Steamboat City Council extends short-term rental moratorium |

Steamboat City Council extends short-term rental moratorium

Steamboat Springs City Council President Jason Lacy pointed to One Steamboat Place as an example of where short-term rentals would be acceptable, as the area is expensive and close to Steamboat Resort. (File photo)

Six of the seven Steamboat Springs City Council members voted Tuesday to extend the moratorium on vacation home rental applications to Dec. 13, which it initially approved in June.

“There is no silver bullet for affordable housing, but we’re trying to do all these small things to help,” said council member Lisel Petis, who pointed to vacation home rentals as a driving force behind Steamboat’s housing crisis.

Council member Sonja Macys recused herself from the vote Tuesday due to a conflict of interest.

Council is set to discuss the topic again next month.

The moratorium only impacts vacation home rentals, which account for only 211 of the city’s 3,854 short-term rentals, according to data sent to Steamboat Pilot & Today by Sarah Bradford, owner of Steamboat Lodging Co. Bradford said the data was collected by KeyData, a data source used by the Steamboat Chamber.

A map Bradford designed also broke down the percentage of vacation home rental permits dispersed by neighborhood, with 35.55% coming from the area south of Steamboat Resort, defined as south of Walton Creek Road and east of Whistler Road; 22.75% north of the resort, defined as Steamboat Boulevard, Burgess Creek Road and Clubhouse Drive; 17% on Hilltop Drive, Fish Creek Falls Drive, Blue Sage Drive and Anglers Drive; 15.64% in Old Town; 3.32% from west of Whistler Road, including U.S. Highway 40; 1.9% in the Fairview neighborhood; 1.42% in the Sunlight neighborhood; 1.42% in the Brooklyn neighborhood; and 0.47% in the Riverside and West End Village neighborhoods.

A map designed by Sarah Bradford shows where all vacation home rentals are in Steamboat Springs. (Courtesy)

“The data, to me, says that we have a problem with unregulated uses in certain neighborhoods,” Robin Craigen, CEO of Moving Mountains, said during the public comment period of council’s meeting. “Extending the moratorium isn’t fixing the problem that you’re trying to fix.”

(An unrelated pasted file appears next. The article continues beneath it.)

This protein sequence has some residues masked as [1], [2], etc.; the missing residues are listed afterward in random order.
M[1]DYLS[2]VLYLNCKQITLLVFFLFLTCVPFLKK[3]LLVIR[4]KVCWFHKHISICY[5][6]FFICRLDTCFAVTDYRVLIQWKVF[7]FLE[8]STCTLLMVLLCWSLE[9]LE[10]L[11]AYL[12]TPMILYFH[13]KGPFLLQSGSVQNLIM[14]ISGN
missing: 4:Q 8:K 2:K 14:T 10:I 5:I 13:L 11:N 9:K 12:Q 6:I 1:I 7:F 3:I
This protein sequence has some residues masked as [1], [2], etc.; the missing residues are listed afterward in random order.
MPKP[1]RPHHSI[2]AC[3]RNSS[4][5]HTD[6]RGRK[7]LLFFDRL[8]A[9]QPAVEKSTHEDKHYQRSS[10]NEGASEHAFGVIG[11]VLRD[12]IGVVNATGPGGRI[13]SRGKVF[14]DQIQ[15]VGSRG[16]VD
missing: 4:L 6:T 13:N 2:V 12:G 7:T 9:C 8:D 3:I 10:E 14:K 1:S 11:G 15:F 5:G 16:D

While Petis pointed to unregulated short-term rentals as an affordable housing issue as well as a neighborhood character issue, Council President Jason Lacy said the primary issue to him was a repeated complaint from residents that short-term rentals are inviting trash, loud parties and too many cars into traditionally residential neighborhoods and, thereby upsetting, full-time residents.

“I would want to look at a map and somehow look at what are the rates of local ownership and values of the homes,” Lacy said.

Lacy acknowledged the task may be difficult but said he supported regulating short-term rentals in more residential neighborhoods and letting them continue to exist unregulated in the areas closest to the resort, where property is more expensive and tourists are more inclined to stay.

The data Bradford provided showed most of the homes being offered as vacation rentals were worth several million dollars, with only 14 of the 211 homes being worth under $1 million, according to estimates from real estate website Zillow.

“We might be able to create overlay zones to say these are the areas that might make sense to limit or eliminate short-term rentals, and these are the areas that don’t,” Lacy said.

Because vacation home rentals are currently the only short-term rental type that require a permit, data is difficult to collect on others, but KeyData estimates show there are about 3,854 short-term rentals within the city.

Four residents in Steamboat gave public comment during the meeting, with three calling short-term rentals a contributor to the city’s lack of affordable housing.

“It is willfully ignorant to say that our long-term rental situation is not impacted by people buying these homes to turn them into investment properties that they can only afford by renting them short-term,” resident Torey Wodnick said.

Travis Schwartz, a Texas resident who owns a vacation home rental on Ski Trail Lane, said limiting such rentals will have a negative impact on tourism, which the city’s economy relies on.

“If you eliminate short-term rentals in any form, you’re going to get what these other cities have seen, which is areas that go dark,” Schwartz said.

To counteract Schwartz’ point, Wodnick said residents would prefer “dark homes” over short-term rentals.

“I would prefer full-time neighbors and have more kids playing in the street, but I will take a dark home over a party home,” Wodnick said.

In addition to extending the moratorium and asking city Planning Director Rebecca Bessey to create an overlay zone map proposing where short-term rentals make the most sense to reside, council members also asked that Bessey research implementing an application fee to deincentivize short-term rentals, as well as explore a permitting process for all short-term rentals, not just vacation homes.

“The whole point of this is to maintain neighborhood integrity and keep our neighborhoods as neighborhoods so we don’t lose Steamboat,” council member Robin Crossan said. “That is the first step that’s fair.”

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